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Re: Fire defun by typing keyword


From: Emanuel Berg
Subject: Re: Fire defun by typing keyword
Date: Sun, 10 Nov 2013 00:45:37 +0100
User-agent: Gnus/5.13 (Gnus v5.13) Emacs/23.4 (gnu/linux)

Kai Gro├čjohann <address@hidden> writes:

>> While I still think this aspect is grossly
>> overlooked, I don't think it is "all about that"
>> anymore. I certainly have the time to write a for
>> loop now and then without my mind beaming away in
>> some other direction, hopelessly lost forever after.
>
> I don't think it's "grossly overlooked".  In Java,
> verbosity is so bad that a lot of tooling has sprung
> up around helping with this kind of thing.  I guess
> every Java "IDE" allows you to add a member to a class
> and then auto-create getter and setter for it.  And
> Eclipse at least has this template for a for loop that
> does just what I suggested.

No, I know there are so called "template facilities"
like yasnippet and the like. But such expansion of
course is only a (possible) part of the whole physical
dimension to programming.

I think it is *very* overlooked. I have read countless
of books on programming telling me the workings of the
for loop, how many bits an integer allocates in memory,
all that stuff.

But I have very seldom read about eyes, fingers (muscle
memory/finger habits), posture, colors, faces, window
positioning, shortcuts (*short* shortcuts: few letters,
and not having to reach, around the "asdf" and "jkl;"
keys), never "looking down", using the US layout, using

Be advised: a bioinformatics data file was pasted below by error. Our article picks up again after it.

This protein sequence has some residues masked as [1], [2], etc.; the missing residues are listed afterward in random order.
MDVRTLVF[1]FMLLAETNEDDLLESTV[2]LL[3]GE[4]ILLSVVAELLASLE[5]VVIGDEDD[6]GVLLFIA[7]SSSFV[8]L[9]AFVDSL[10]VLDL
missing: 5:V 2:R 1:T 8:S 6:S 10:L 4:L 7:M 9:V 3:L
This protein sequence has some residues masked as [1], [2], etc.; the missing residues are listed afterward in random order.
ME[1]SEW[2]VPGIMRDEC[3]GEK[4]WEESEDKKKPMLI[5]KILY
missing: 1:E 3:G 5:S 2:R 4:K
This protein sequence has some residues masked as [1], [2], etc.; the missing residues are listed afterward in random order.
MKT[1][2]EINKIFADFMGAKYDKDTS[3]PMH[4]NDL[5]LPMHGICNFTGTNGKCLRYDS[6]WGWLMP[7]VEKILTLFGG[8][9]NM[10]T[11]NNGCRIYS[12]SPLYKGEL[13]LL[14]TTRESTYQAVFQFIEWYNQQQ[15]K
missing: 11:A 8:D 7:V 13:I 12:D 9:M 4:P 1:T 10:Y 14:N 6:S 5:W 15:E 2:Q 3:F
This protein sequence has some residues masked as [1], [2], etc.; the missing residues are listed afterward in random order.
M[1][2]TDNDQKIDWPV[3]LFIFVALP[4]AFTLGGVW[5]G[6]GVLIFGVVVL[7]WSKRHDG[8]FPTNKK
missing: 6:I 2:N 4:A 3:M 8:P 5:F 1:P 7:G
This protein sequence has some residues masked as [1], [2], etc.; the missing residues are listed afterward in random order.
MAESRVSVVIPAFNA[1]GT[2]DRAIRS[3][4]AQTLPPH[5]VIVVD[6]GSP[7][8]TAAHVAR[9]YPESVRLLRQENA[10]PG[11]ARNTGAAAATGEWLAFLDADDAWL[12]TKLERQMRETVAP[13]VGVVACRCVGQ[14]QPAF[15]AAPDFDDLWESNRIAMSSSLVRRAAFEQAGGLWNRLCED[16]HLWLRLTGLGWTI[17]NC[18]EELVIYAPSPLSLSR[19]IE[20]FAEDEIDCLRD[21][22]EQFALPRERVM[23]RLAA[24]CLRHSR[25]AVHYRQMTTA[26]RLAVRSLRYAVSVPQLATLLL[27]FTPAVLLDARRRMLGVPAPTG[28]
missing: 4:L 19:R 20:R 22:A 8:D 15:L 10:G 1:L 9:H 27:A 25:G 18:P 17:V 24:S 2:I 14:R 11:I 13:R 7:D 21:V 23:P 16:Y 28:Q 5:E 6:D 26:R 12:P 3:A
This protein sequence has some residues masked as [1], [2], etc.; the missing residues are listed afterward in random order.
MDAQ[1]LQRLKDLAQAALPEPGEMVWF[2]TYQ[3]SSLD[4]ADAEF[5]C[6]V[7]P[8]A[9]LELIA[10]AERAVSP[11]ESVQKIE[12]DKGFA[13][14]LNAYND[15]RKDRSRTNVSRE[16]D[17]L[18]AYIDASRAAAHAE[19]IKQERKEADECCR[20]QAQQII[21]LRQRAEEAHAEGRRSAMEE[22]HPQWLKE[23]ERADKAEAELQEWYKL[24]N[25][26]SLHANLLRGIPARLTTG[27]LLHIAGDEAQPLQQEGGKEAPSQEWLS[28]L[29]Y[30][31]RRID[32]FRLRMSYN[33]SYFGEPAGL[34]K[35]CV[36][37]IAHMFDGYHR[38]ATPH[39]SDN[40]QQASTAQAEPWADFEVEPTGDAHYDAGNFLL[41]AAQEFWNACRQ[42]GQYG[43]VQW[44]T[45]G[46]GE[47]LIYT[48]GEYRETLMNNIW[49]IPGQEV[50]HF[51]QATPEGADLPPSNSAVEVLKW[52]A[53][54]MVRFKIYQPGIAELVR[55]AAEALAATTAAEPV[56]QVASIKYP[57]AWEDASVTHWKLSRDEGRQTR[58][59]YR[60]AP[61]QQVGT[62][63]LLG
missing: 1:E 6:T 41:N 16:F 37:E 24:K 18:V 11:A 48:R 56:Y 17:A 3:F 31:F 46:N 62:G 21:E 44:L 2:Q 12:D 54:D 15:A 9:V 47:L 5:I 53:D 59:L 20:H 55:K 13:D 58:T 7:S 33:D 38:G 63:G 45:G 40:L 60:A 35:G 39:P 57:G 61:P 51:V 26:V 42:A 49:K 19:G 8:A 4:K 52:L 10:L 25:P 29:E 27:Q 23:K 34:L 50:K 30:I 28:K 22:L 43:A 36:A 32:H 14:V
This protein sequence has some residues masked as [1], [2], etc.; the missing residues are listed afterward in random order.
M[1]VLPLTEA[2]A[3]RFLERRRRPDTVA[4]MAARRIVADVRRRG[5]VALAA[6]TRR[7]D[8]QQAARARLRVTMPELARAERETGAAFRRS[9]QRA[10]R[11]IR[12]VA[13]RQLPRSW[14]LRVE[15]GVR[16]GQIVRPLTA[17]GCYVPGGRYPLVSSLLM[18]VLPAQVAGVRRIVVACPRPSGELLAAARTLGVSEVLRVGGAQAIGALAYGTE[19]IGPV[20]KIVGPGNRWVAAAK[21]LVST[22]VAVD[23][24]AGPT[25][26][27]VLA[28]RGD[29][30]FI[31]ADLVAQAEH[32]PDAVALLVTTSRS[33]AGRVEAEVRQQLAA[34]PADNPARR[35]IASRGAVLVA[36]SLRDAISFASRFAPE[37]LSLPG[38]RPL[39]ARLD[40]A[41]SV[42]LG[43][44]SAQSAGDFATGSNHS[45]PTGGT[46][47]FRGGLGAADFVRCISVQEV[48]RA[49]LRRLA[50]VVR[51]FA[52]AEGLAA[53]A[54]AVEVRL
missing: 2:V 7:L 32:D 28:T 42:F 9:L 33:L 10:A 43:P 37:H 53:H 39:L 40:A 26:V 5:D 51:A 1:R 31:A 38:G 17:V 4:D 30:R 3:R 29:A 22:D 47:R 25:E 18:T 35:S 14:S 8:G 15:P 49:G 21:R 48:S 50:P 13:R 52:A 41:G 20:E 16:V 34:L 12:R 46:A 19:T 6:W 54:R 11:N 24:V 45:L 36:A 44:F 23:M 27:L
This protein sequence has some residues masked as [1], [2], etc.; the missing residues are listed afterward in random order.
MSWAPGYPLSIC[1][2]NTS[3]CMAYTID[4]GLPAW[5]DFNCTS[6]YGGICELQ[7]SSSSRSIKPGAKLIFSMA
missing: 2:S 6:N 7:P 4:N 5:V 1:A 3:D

the compose key, using Emacs, (not) using the mouse, not
having a blinking cursor, mastering cursor movements,
all that stuff.

Not to mention the *mental* stuff, that is interwoven in
all of that (and get "produced" in turn) in a
complicated way, but also brings its own herbs to the
druid's potion. And then the cycle begins anew (I don't
pretend to understand it but I understand it enough to
know it is there - that it is never mentioned is because
it is *difficult*).

I think that the mental-physical side is a *huge* part
of being productive with the computer, and I am surprised
they don't write about it. In a book on carpentry, they
tell you how to hold the hammer. In a book on boxing,
they tell you how to stand before you punch. But in
books on programming, you get the for loop and
everything else you have to figure out yourself. Not
good!

-- 
Emanuel Berg, programmer-for-rent. CV, projects, etc at uXu
underground experts united:  http://user.it.uu.se/~embe8573


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